Marlene’s anxiety was managed with flute music and a blend of Lavender, Bergamot, and Angelica. Angelica was used for its hug-around-the-heart benefit. After using a combination of guided-imagery/visualization, music, and aromatherapy, I invited her to visualize her perfect passing. We did this 6 times. Marlene passed exactly as we visualized. She stayed continent until 2 days before she passed, on very few medications, and she reconciled with her brother. He and her nieces were present, the flute music was playing, the scent of aromatherapy permeated the air, and she was in her own bed, with her hair looking perfect. Needless to say, Mother Nature’s bounty played a major role in helping her live well.



Peter P



Peter was a 72 year young engineer, a much loved husband, and a father of two children. He came to us with a diagnosis of Lung Cancer with metastasis to the brain. Peter was also status post surgery for removal of a brain tumor. His persistent headaches had prompted him to seek medical attention when they got really severe and unresponsive to Acetaminophen. By the time he was diagnosed, his cancer had metastasized to the point that it was difficult to pinpoint the originating site. He declined further treatment opting to enjoy the time he had left with his family.



His hospital discharge papers and prognosis gave him two weeks to live. His symptoms to manage were nausea, Charlie-Horses/severe leg cramps, and bilateral heels which had multiple cracks that were like fissures. The cracks were so deep you could have slid a dime halfway, and they were very painful.



Peter was admitted to our hospice at the end of November. He verbalized, “I just have two wishes, I want to live to see my only grandchild’s first Christmas, and I want to be able to walk up and down my living room holding and carrying him so that my daughter and son-in-law can sleep-in during the mornings when they come on Fridays from New Jersey.” Peter’s problem was the fissures in the heels, which made walking painful and difficult.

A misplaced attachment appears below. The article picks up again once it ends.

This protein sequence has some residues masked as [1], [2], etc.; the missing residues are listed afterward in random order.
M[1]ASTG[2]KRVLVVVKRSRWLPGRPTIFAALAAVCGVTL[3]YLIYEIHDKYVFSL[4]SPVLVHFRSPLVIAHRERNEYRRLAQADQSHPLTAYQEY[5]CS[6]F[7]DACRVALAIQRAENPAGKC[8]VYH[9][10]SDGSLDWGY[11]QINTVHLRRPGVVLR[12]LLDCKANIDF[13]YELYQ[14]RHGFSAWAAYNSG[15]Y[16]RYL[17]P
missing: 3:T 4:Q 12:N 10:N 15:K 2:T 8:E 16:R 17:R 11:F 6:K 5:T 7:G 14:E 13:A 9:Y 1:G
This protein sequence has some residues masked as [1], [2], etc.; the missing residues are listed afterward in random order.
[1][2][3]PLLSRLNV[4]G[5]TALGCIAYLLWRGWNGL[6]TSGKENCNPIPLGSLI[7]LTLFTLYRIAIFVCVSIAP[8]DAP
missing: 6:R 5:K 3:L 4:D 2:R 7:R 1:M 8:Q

The only treatment I knew that could help his heels heal fast and also help with the Charlie-Horses/leg cramps was holistic - using essential oils. I explained this to Peter and his wife; I also made sure they understood that essential oils stained. They were open to Peter wearing sweatpants and doing a twice daily application of the blend I made. I used Almond oil with a 7% titration of German and Roman chamomile. I selected German chamomile because of its anti-inflammatory and analgesic properties, and Roman chamomile for its anti-spasmodic effect. The heels healed within 9 days; all fissures in both heels closed. Peter slept well all night without Charlie-horses, except for one night when he slept at his son’s house and forgot the essential oil blend at home. We used a ginger sniffer for the nausea throughout and visualization of him being present for his grandson’s Christmas. Peter passed peacefully at home surrounded by his family. He was on hospice for two months, without morphine or oxygen until his last week. Essential oil use gave his life the quality he desired. He had 5 weekends and Christmas morning of walking his grandson, until he was too weak.



Jim C



Jim came to us with a diagnosis of pancreatic cancer with metastasis to the brain. His symptoms to manage were severe pain, constipation, and depression. He was 87 years old. Jim also had the the worst case of psoriasis and eczema I had ever seen. Except for the soles of his feet and a very concave stomach, he pretty much had skin that was red, dry, flaky, peeling, blotchy, and itchy, as evidenced by numerous scratch marks on both arms and legs. I asked his sister, his health care proxy, if I could use some essential oils to treat his psoriasis. She replied, “Oh nothing works on him. Trust me we have tried everything over the years. Jim has had it since he was fifteen.” Jim had never been on a date, never socialized; he worked as a draftsman and lived with his mother until her death. He was a recluse and a well known local artist, whose work was bought by galleries and donated to libraries. Jim lived in an apartment in an affluent assisted living facility. He also had private twenty-four hour care. I was informed he never left his apartment.